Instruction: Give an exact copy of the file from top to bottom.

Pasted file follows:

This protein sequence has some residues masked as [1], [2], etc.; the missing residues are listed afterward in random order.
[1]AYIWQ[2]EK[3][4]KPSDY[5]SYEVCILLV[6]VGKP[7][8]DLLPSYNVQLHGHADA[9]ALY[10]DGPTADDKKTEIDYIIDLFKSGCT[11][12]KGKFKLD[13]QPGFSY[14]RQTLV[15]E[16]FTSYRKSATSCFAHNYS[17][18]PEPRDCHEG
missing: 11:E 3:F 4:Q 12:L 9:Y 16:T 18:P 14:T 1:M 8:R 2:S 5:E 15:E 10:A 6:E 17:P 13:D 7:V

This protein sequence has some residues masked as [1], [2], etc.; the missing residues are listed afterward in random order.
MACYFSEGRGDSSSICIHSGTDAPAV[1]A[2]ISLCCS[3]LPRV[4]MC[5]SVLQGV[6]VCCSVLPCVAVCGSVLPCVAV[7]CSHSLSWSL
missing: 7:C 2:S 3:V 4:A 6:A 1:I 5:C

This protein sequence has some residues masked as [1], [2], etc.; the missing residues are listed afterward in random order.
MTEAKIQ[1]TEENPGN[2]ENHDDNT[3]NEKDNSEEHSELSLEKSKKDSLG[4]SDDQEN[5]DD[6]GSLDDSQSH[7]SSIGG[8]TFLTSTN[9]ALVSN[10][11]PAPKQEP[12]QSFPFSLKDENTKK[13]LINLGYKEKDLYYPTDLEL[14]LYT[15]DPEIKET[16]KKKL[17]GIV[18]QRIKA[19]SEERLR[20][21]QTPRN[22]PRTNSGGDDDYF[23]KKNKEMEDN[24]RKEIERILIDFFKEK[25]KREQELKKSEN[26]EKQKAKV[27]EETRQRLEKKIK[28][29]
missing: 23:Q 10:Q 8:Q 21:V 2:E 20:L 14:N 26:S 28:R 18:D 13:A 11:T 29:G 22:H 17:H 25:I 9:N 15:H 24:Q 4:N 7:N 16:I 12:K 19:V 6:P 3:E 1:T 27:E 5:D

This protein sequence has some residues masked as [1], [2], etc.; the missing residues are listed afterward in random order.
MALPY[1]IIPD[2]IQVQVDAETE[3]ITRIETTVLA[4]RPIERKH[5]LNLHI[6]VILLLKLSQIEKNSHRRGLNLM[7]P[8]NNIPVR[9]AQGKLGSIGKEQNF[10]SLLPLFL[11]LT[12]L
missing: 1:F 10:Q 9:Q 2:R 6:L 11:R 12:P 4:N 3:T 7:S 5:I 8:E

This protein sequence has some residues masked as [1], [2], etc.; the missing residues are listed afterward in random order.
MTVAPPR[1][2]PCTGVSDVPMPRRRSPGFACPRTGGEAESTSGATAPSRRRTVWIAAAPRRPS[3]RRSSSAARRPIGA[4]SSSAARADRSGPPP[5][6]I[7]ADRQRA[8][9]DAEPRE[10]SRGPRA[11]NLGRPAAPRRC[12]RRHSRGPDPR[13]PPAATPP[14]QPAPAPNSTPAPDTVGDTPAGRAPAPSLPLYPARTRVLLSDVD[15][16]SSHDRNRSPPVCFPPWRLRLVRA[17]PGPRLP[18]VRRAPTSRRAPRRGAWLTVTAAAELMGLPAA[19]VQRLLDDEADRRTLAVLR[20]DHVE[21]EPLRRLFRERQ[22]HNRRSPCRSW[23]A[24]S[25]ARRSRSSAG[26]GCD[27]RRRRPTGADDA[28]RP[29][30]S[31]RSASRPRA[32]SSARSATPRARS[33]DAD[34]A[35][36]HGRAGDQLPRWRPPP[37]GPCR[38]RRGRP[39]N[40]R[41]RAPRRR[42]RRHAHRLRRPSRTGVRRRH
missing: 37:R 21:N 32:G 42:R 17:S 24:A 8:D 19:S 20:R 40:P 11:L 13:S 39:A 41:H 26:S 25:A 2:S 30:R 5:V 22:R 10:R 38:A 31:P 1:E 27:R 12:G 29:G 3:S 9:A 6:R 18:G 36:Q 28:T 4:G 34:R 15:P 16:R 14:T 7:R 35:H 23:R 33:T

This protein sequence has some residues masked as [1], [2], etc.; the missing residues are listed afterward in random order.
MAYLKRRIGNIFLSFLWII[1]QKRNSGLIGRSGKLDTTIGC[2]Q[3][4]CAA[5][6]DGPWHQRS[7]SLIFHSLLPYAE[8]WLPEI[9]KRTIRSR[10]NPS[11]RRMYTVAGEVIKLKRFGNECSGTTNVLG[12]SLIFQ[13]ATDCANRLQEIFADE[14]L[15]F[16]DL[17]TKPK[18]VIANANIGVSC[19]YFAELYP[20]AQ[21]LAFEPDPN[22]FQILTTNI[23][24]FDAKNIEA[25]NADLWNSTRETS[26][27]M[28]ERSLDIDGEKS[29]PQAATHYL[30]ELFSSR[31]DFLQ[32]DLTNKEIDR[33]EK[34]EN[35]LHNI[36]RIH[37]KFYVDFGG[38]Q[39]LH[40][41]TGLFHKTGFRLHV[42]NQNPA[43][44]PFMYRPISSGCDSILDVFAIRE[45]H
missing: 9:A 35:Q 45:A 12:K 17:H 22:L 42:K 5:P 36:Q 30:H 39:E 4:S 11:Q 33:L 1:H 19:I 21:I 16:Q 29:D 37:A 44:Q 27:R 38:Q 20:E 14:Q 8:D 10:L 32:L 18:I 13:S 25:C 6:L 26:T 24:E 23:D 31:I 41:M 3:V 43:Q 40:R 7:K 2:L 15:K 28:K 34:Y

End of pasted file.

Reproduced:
This protein sequence has some residues masked as [1], [2], etc.; the missing residues are listed afterward in random order.
[1]AYIWQ[2]EK[3][4]KPSDY[5]SYEVCILLV[6]VGKP[7][8]DLLPSYNVQLHGHADA[9]ALY[10]DGPTADDKKTEIDYIIDLFKSGCT[11][12]KGKFKLD[13]QPGFSY[14]RQTLV[15]E[16]FTSYRKSATSCFAHNYS[17][18]PEPRDCHEG
missing: 11:E 3:F 4:Q 12:L 9:Y 16:T 18:P 14:T 1:M 8:R 2:S 5:E 15:E 10:A 6:E 17:P 13:D 7:V

This protein sequence has some residues masked as [1], [2], etc.; the missing residues are listed afterward in random order.
MACYFSEGRGDSSSICIHSGTDAPAV[1]A[2]ISLCCS[3]LPRV[4]MC[5]SVLQGV[6]VCCSVLPCVAVCGSVLPCVAV[7]CSHSLSWSL
missing: 7:C 2:S 3:V 4:A 6:A 1:I 5:C

This protein sequence has some residues masked as [1], [2], etc.; the missing residues are listed afterward in random order.
MTEAKIQ[1]TEENPGN[2]ENHDDNT[3]NEKDNSEEHSELSLEKSKKDSLG[4]SDDQEN[5]DD[6]GSLDDSQSH[7]SSIGG[8]TFLTSTN[9]ALVSN[10][11]PAPKQEP[12]QSFPFSLKDENTKK[13]LINLGYKEKDLYYPTDLEL[14]LYT[15]DPEIKET[16]KKKL[17]GIV[18]QRIKA[19]SEERLR[20][21]QTPRN[22]PRTNSGGDDDYF[23]KKNKEMEDN[24]RKEIERILIDFFKEK[25]KREQELKKSEN[26]EKQKAKV[27]EETRQRLEKKIK[28][29]
missing: 23:Q 10:Q 8:Q 21:V 2:E 20:L 14:N 26:S 28:R 18:D 13:A 11:T 29:G 22:H 17:H 25:I 9:N 15:H 24:Q 4:N 7:N 16:I 12:K 19:V 6:P 3:E 1:T 27:E 5:D

This protein sequence has some residues masked as [1], [2], etc.; the missing residues are listed afterward in random order.
MALPY[1]IIPD[2]IQVQVDAETE[3]ITRIETTVLA[4]RPIERKH[5]LNLHI[6]VILLLKLSQIEKNSHRRGLNLM[7]P[8]NNIPVR[9]AQGKLGSIGKEQNF[10]SLLPLFL[11]LT[12]L
missing: 1:F 10:Q 9:Q 2:R 6:L 11:R 12:P 4:N 3:T 7:S 5:I 8:E

This protein sequence has some residues masked as [1], [2], etc.; the missing residues are listed afterward in random order.
MTVAPPR[1][2]PCTGVSDVPMPRRRSPGFACPRTGGEAESTSGATAPSRRRTVWIAAAPRRPS[3]RRSSSAARRPIGA[4]SSSAARADRSGPPP[5][6]I[7]ADRQRA[8][9]DAEPRE[10]SRGPRA[11]NLGRPAAPRRC[12]RRHSRGPDPR[13]PPAATPP[14]QPAPAPNSTPAPDTVGDTPAGRAPAPSLPLYPARTRVLLSDVD[15][16]SSHDRNRSPPVCFPPWRLRLVRA[17]PGPRLP[18]VRRAPTSRRAPRRGAWLTVTAAAELMGLPAA[19]VQRLLDDEADRRTLAVLR[20]DHVE[21]EPLRRLFRERQ[22]HNRRSPCRSW[23]A[24]S[25]ARRSRSSAG[26]GCD[27]RRRRPTGADDA[28]RP[29][30]S[31]RSASRPRA[32]SSARSATPRARS[33]DAD[34]A[35][36]HGRAGDQLPRWRPPP[37]GPCR[38]RRGRP[39]N[40]R[41]RAPRRR[42]RRHAHRLRRPSRTGVRRRH
missing: 37:R 21:N 32:G 42:R 17:S 24:A 8:D 19:S 20:R 40:P 11:L 13:S 39:A 41:H 26:S 25:A 2:S 30:R 5:V 22:R 10:R 38:A 31:P 1:E 27:R 12:G 29:G 3:S 9:A 6:R 18:G 36:Q 28:T 4:G 34:R 15:P 16:R 14:T 7:R 35:H 23:R 33:T

This protein sequence has some residues masked as [1], [2], etc.; the missing residues are listed afterward in random order.
MAYLKRRIGNIFLSFLWII[1]QKRNSGLIGRSGKLDTTIGC[2]Q[3][4]CAA[5][6]DGPWHQRS[7]SLIFHSLLPYAE[8]WLPEI[9]KRTIRSR[10]NPS[11]RRMYTVAGEVIKLKRFGNECSGTTNVLG[12]SLIFQ[13]ATDCANRLQEIFADE[14]L[15]F[16]DL[17]TKPK[18]VIANANIGVSC[19]YFAELYP[20]AQ[21]LAFEPDPN[22]FQILTTNI[23][24]FDAKNIEA[25]NADLWNSTRETS[26][27]M[28]ERSLDIDGEKS[29]PQAATHYL[30]ELFSSR[31]DFLQ[32]DLTNKEIDR[33]EK[34]EN[35]LHNI[36]RIH[37]KFYVDFGG[38]Q[39]LH[40][41]TGLFHKTGFRLHV[42]NQNPA[43][44]PFMYRPISSGCDSILDVFAIRE[45]H
missing: 9:A 35:Q 45:A 12:K 17:H 22:L 42:K 5:P 36:Q 30:H 39:E 4:S 11:Q 33:L 1:H 19:I 21:I 16:Q 29:D 37:A 44:Q 27:R 38:Q 20:E 14:Q 8:D 10:L 32:L 18:I 13:S 25:C 6:L 26:T 24:E 23:D 31:I 41:M 3:V 43:Q 40:R 7:K 2:L 15:K 28:K 34:Y